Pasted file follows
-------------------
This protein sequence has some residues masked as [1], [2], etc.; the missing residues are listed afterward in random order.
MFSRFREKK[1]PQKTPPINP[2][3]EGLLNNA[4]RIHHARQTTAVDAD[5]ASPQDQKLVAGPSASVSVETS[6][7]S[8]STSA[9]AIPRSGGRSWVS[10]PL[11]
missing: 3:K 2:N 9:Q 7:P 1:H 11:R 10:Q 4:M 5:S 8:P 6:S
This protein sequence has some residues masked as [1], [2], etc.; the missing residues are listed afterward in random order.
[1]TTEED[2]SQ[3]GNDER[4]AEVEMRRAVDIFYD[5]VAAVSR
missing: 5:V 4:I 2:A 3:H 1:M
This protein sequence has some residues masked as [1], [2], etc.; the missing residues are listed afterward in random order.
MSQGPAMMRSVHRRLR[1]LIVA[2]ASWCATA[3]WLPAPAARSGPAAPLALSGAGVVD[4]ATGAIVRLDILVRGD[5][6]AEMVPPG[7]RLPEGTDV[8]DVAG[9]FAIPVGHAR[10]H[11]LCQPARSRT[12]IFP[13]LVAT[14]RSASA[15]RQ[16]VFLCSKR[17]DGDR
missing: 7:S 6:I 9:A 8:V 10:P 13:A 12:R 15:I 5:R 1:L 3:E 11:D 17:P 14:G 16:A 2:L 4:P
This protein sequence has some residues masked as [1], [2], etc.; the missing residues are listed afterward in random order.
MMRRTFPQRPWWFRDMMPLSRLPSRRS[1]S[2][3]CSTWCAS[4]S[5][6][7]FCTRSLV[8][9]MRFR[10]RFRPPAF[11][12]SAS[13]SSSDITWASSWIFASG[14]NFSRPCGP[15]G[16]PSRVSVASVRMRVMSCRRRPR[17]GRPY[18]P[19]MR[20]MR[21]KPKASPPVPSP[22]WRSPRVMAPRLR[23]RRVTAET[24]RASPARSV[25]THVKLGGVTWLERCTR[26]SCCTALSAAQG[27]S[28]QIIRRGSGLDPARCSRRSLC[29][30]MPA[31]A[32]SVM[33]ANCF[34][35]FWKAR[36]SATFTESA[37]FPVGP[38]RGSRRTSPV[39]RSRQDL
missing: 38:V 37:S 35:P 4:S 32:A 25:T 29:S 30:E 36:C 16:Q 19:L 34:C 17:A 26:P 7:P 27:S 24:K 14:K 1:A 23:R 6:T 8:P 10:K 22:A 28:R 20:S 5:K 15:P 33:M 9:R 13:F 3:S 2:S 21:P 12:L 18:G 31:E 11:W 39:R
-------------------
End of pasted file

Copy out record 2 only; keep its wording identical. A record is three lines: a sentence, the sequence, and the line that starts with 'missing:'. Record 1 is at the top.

This protein sequence has some residues masked as [1], [2], etc.; the missing residues are listed afterward in random order.
[1]TTEED[2]SQ[3]GNDER[4]AEVEMRRAVDIFYD[5]VAAVSR
missing: 5:V 4:I 2:A 3:H 1:M